The pseudo documentary Farewell by director Ditteke Mensink and researcher Gerard Nijssen is an immediate achievement because of its construction entirely from archival footage. Taking both men nine years to research, the film centres on the first round-the-world flight of a commercial airship but creates an engaging narrative through the on-board “romance” and its look into the era in which this event occurred.
Farewell follows the journey of the Graf Zeppelin in 1929, which flew around the world, and Lady Grace Hay, a British journalist hired by William Randolph Hurst who was the female on board. As the zeppelin makes its twenty-one day flight through Germany, Russia, Poland and Japan, Hay’s diary reveals her romantic relationship with fellow traveller and journalist, Karl von Wiegand, and an in-depth look at the politics surrounding them.
The Graf Zeppelin was a beacon of hope for the world, particularly Germany, after the destructive events of World War I. The inclusion of a female on board was an illusionary idea of social progression. The political significance, however, was that the zeppelin was financed by the German people but was only able to complete its trip with help from Hurst. The diplomatic relations between America, Germany, Russia and Japan looked to be mending at the start of the journey.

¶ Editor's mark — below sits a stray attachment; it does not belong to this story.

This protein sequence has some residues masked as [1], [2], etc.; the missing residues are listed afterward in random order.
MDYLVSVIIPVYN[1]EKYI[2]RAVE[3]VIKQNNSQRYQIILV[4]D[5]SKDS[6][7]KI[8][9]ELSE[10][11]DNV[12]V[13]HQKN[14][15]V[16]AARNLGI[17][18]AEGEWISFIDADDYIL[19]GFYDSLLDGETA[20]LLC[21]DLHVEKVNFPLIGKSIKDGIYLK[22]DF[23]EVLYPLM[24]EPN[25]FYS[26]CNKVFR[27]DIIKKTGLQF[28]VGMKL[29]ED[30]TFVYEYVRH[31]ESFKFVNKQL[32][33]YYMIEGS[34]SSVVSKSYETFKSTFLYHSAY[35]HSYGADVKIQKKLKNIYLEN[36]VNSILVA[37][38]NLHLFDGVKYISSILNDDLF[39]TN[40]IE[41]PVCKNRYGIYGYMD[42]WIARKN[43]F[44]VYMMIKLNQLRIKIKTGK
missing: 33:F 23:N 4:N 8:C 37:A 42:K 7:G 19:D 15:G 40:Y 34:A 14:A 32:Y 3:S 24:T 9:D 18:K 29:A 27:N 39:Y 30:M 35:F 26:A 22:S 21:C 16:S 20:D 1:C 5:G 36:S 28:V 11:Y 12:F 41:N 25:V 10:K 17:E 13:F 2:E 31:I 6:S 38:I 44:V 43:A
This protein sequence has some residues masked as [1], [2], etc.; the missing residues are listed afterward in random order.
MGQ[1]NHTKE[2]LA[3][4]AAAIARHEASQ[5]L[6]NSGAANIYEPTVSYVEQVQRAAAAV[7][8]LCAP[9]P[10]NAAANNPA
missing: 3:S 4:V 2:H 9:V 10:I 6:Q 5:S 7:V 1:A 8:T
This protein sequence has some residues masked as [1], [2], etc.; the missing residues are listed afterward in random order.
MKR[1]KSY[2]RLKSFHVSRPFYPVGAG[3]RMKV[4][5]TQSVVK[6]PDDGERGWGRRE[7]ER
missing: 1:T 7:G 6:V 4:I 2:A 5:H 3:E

Yet each stop on the trip acts as a marker to the changing attitudes around the world. Stalinist Russia and the emergence of Nazis in Germany are unsettling reminders that this achievement in human will was almost lost in the larger context of the events that would occur after its landing. So why does Hay’s relationship with von Wiegand become so crucial? It’s because their relationship is the emotional parallel for each stop on the trip. Karl von Wiegand was Hay’s mentor, the journalist she looked to for inspiration in her occupation, but he’s a former love and Hay’s emotional conflict is a metaphor for the tension arising in each country.
Mensink’s documentary is a subtly executed visual feast that always illustrates its story but is never obtrusive. Narration by Poppy Elliot is done well (despite reminding the viewer of an audio book) and the visual material is generally in good condition. While the shots of the zeppelin are awe-inspiring, it is the images of Stalin’s prisons for dissenters and the Great Depression that began fifty five days of the completion of the Graf Zeppelin’s journey that leave the viewer stunned. More than a documentary on the Zeppelin, Farewell is a distinct look at an era.
Rating: 8 out of 10
Farewell screens again at the Bigpond Adelaide Film Festival at 1:00pm on 2nd March.